Blair doggedly adhered to the free market and services to advance economic growth. While manufacturing and wages declined outside of London, leaving a whole slew of folk left to fend for themselves. Secure trades were often replaced with insecure jobs, such as call centre work and warehouse employment. Blair’s centrist narrative was that of a rights-based individualism, while working class communities talked about the erosion of communal practices and institutions such as; pubs, neighbours and community centres. New Labour had no interest in values that were important to the working class such as; collective self-help, reciprocity and fraternity. Nor did Blair have any inclination to use New Labour as a vehicle for collective empowerment, in contrast he was more invested in managerialism, statism and centralisation. This working class rejection from Blair and by the Labour Party in general, I would wager, had a lot to do with the overwhelming eventual support for Brexit later on.

A similar outright rejection of globalism and corporate liberalism was equally evident in the US, which helped give rise to Trump. In an area known as the ‘Rust Belt’, states such as Pennsylvania, West Virginia, Ohio and Indiana among others had been caught up in massive deindustrialisation, economic decline and urban decay. Workers had observed their manufacturing jobs shipped overseas, an increase in automation and a diminishing of the coal and steel industries. There have been suggestions that Trump turned these voters from Democrat to Republican, but the most accurate explanation could be that Democrats lost these voters. Obama who was once a big hope, offered nothing in real terms to the people of these regions. His centrist doctrine of ‘free market’ economics and social justice crumbs delivered poor returns in the region. Jobs continued to haemorrhage out the area, while real wages decreased.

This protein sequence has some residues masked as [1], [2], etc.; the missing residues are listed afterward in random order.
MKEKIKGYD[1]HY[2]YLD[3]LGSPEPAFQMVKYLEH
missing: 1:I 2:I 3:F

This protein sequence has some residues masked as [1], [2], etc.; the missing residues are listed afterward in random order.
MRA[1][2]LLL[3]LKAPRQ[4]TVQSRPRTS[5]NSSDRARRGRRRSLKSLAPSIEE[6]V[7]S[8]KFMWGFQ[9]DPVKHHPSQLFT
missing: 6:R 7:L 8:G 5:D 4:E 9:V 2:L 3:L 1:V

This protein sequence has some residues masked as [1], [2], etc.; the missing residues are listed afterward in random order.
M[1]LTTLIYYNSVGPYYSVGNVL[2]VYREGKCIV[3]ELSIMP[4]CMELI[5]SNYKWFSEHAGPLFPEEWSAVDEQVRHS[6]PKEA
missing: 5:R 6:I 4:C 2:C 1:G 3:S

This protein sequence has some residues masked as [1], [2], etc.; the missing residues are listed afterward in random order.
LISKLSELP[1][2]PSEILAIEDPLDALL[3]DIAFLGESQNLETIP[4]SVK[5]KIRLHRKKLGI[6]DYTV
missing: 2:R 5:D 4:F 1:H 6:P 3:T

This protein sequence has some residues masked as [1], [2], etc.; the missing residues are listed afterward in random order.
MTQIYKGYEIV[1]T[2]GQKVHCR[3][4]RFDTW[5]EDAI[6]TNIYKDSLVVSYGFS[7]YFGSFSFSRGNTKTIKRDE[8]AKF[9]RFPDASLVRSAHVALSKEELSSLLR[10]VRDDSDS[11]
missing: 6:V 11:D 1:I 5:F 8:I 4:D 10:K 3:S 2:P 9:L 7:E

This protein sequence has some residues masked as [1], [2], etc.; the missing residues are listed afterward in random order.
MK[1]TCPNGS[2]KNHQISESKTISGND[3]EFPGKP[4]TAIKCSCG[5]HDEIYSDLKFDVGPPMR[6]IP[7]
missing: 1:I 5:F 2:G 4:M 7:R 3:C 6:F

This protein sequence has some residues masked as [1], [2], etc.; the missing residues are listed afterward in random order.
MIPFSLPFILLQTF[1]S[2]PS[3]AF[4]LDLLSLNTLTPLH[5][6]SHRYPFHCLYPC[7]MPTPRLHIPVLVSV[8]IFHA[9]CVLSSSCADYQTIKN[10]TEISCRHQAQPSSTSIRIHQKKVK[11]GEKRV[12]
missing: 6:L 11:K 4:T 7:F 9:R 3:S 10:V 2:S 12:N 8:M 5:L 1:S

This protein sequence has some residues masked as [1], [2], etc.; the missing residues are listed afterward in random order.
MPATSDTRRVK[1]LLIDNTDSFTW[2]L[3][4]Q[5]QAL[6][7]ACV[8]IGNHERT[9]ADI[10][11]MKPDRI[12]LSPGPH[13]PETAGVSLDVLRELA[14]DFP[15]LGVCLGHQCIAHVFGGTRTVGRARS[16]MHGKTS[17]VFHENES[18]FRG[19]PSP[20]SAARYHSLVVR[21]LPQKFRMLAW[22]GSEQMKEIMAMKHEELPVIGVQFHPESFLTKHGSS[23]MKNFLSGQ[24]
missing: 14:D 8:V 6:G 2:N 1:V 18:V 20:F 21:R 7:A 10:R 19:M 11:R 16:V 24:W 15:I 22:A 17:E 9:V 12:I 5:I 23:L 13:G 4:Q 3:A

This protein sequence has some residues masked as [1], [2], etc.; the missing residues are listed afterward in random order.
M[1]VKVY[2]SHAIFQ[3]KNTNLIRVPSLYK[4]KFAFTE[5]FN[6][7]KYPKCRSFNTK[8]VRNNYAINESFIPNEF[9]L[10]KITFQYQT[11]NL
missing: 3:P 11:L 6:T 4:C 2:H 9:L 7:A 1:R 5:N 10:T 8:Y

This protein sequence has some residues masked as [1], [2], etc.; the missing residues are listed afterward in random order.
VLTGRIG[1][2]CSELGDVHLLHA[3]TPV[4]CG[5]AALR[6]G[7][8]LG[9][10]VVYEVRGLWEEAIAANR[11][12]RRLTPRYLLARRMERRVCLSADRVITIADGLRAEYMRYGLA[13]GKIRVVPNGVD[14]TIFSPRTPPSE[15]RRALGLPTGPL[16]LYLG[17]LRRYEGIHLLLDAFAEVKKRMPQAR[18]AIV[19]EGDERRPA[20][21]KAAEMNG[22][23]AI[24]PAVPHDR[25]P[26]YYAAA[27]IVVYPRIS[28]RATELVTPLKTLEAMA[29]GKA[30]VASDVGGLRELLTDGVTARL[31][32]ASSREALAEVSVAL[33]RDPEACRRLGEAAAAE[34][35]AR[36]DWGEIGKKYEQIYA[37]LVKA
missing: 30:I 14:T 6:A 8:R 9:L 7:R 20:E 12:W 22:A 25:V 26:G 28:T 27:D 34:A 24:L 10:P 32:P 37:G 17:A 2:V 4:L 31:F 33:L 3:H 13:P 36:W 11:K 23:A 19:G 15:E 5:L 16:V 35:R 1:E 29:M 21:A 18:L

nasty clinton

Trump during the campaign, in line with his modem operandi, offered nothing concrete. But he tapped into the desperation, emotion and nostalgia of working class people. He declared that he was going to restore manufacturing jobs to the area, while clamping down on immigration. Now, whether either of these things are possible or even true, is irrelevant, as the campaign had no relation to facts. This was about a narcissistic populist, telling an impoverished, dejected community precisely what they wanted to hear. What did the Democrats under Hillary Clinton do in response? In an act of extreme elitism, she brazenly stated that half of Trump supporters were a “basket of deplorables,” who were incidentally, racist, xenophobic or misogynistic. This comment was been vehemently rejected by Bernie Sanders, who rightly stated that the working class simply do not have a party to support them.